Album Review: PJ Harvey ‘White Chalk’ (Universal Island)
More than fifteen years into her career, each new PJ Harvey album is rightly greeted with interest and expectation. She intrigued us all from the moment she arrived -even as a fifteen year old male, there was something that seemed more feminist than titillation about ‘that’ naked picture in NME, and songs like ‘Sheela-Na-Gig’ (‘You EXHIBITIONIST!) and ‘Water’ showed someone whose music was intriguing, raw and honest, yet still unsettling. And then came the second album Rid Of Me.
Each of her albums genuinely stands alone and on it’s own merits. 1995’s To Bring You My Love took Beefheart’s mould and made her own, 2000’s Stories From the City, Stories From The Sea seemed almost commercial but distinctively her again.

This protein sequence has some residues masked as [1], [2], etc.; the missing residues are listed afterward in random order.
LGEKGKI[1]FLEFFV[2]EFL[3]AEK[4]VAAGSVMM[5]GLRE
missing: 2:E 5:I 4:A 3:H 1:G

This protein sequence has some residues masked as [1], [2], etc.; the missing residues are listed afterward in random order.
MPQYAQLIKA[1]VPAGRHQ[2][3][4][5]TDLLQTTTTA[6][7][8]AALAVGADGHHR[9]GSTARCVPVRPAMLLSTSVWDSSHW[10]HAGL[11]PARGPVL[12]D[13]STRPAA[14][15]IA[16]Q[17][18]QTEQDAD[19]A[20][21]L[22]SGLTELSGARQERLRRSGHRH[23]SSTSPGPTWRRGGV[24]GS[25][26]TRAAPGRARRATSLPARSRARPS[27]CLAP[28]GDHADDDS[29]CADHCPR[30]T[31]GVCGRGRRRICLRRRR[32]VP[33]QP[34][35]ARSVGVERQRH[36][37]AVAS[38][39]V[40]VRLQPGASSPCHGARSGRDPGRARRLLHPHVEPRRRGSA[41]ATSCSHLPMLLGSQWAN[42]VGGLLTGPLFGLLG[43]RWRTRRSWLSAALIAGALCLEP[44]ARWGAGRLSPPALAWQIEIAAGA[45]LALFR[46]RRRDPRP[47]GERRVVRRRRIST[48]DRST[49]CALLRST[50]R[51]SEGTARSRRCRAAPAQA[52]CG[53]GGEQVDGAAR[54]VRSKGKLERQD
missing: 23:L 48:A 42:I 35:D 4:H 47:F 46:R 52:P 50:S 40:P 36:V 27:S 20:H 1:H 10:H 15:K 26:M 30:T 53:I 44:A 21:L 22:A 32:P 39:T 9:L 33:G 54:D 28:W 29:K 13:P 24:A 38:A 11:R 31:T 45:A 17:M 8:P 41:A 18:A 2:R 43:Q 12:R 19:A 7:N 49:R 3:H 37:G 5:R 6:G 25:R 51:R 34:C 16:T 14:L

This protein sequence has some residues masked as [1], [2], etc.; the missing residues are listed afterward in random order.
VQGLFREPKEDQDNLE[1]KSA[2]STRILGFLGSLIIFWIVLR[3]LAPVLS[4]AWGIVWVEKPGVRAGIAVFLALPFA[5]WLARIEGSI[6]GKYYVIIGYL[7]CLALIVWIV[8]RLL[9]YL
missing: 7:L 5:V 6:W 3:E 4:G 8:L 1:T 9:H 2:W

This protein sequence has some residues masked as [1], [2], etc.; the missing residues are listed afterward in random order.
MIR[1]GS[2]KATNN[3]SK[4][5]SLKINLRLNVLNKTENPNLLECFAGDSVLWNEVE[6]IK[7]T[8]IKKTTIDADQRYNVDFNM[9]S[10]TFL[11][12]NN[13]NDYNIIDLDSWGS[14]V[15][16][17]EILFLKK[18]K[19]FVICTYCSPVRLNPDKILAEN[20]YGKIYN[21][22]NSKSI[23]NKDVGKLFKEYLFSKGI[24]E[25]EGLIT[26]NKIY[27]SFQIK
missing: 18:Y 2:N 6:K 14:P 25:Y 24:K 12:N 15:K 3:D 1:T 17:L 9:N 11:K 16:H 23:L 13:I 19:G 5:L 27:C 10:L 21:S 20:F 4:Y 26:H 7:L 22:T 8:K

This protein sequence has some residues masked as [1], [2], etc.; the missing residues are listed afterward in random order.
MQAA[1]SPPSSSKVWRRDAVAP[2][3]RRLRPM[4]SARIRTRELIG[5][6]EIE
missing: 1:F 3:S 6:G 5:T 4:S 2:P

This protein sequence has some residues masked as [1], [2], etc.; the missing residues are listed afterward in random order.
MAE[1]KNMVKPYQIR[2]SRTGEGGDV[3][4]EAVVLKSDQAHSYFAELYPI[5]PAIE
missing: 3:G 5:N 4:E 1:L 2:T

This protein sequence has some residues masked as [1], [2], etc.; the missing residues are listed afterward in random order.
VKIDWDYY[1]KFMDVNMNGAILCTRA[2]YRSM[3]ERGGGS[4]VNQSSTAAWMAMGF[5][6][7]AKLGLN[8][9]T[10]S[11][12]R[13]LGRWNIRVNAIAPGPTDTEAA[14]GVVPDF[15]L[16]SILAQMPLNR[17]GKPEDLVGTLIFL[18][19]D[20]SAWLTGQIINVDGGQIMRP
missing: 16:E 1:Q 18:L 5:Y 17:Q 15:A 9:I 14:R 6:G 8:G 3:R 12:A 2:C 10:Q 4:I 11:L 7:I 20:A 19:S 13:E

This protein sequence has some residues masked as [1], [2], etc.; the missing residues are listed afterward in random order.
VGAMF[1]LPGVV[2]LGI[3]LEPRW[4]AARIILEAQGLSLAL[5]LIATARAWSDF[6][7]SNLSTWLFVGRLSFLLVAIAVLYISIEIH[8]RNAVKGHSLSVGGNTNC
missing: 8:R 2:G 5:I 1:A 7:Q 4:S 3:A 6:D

And so here we have Polly Jean in 2007. Although produced with long-term collaborators Flood and John Parrish, this is yet again, a PJ Harvey record like none we have heard before. This is still striking music, but this time the rock, groove and electronics have all disappeared. This album has far more in common with early twentieth century classical music than anything she has done before. This time, the record is largely dominated by piano and her voice.
This record, at 34 minutes, is shorter than others she has produced, but there is something warm lurking underneath the initially stark audio. This will perhaps come as a shock to those most familiar with singles like ‘Good Fortune’ or ‘Down By The Water’ but this record continues the trajectory of a performer and songwriter who is much less bothered about pigeonholes, genres and categorisation than parts of her audience might be. There is a mystery and beauty about this record, and I think further, repeated listens will perhaps coax a few of its’ secrets out.
White Chalk is released on Monday September 24 in the UK on Universal Island.
PJ Harvey -‘The Devil.’ mp3
PJ Harvey -‘Grow Grow Grow.’ mp3
PJ Harvey -‘White Chalk.’ mp3